Rhythm and blues, often abbreviated as R&B or RnB, is a genre of popular African-American music that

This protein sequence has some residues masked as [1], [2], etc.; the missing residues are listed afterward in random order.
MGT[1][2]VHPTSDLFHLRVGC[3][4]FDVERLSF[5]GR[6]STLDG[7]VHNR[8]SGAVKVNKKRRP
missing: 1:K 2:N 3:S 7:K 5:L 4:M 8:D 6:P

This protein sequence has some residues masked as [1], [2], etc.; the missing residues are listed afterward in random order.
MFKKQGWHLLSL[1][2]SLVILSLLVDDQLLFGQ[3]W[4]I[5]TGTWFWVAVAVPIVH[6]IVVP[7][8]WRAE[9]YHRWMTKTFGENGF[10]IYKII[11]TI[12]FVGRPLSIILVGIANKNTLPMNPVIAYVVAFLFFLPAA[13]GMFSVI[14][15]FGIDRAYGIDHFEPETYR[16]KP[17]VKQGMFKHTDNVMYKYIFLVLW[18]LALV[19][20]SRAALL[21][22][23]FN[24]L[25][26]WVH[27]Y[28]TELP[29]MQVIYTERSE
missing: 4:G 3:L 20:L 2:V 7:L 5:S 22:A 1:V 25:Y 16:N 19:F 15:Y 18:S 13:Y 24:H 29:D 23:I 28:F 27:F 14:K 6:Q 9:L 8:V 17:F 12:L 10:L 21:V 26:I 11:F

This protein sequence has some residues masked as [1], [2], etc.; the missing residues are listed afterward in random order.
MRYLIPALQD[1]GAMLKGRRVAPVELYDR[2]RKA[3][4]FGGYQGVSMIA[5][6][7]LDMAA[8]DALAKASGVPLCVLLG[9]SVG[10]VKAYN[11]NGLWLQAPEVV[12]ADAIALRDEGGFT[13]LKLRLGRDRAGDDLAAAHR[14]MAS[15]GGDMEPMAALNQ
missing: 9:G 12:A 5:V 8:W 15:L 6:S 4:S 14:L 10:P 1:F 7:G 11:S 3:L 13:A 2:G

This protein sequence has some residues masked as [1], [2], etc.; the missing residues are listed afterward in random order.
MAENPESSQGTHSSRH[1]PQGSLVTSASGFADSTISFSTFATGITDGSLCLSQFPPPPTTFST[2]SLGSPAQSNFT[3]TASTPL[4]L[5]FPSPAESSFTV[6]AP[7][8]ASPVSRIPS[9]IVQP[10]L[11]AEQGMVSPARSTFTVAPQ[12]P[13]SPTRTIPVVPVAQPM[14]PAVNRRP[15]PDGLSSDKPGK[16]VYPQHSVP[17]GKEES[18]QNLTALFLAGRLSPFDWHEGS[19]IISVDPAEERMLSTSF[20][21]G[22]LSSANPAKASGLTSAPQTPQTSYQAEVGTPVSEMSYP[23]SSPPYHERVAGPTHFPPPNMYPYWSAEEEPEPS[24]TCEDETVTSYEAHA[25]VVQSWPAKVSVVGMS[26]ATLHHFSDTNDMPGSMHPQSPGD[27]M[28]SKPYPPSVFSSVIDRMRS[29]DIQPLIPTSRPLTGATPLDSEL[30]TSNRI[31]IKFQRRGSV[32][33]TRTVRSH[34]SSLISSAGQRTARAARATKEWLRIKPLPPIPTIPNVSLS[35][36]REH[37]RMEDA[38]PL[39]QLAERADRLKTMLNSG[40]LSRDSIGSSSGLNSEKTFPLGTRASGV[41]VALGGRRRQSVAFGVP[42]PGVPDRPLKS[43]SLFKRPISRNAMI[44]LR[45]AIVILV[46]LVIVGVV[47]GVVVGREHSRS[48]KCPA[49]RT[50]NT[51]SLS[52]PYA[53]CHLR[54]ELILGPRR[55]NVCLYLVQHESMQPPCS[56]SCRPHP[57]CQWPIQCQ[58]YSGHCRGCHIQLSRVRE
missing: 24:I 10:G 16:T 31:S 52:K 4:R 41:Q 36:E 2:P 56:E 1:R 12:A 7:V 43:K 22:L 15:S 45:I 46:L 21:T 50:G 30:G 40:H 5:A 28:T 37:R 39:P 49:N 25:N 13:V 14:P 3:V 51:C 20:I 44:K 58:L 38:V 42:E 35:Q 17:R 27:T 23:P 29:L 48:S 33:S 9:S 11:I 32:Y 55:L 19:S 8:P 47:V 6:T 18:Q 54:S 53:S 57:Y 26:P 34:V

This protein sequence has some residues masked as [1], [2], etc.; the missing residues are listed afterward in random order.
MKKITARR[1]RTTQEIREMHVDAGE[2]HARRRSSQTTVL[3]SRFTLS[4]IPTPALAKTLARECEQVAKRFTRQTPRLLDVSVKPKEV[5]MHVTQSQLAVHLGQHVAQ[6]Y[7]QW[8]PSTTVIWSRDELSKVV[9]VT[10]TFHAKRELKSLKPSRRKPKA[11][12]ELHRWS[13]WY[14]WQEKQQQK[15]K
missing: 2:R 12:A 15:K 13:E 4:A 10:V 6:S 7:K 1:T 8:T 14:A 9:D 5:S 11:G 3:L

originated in the 1940s. The term was originally used by record companies to describe recordings marketed predominantly to urban African Americans, at a time when "urbane, rocking, jazz based music with a heavy, insistent beat" was becoming more popular. In the commercial rhythm and blues music typical of the 1950s through the 1970s, the bands usually consisted of piano, one or two guitars, bass, drums, saxophone, and sometimes background vocalists. R&B lyrical themes often encapsulate the African-American experience of pain and the quest for freedom and joy. Lyrics focus heavily on the themes of triumphs and failures in terms of relationships, freedom, economics, aspirations.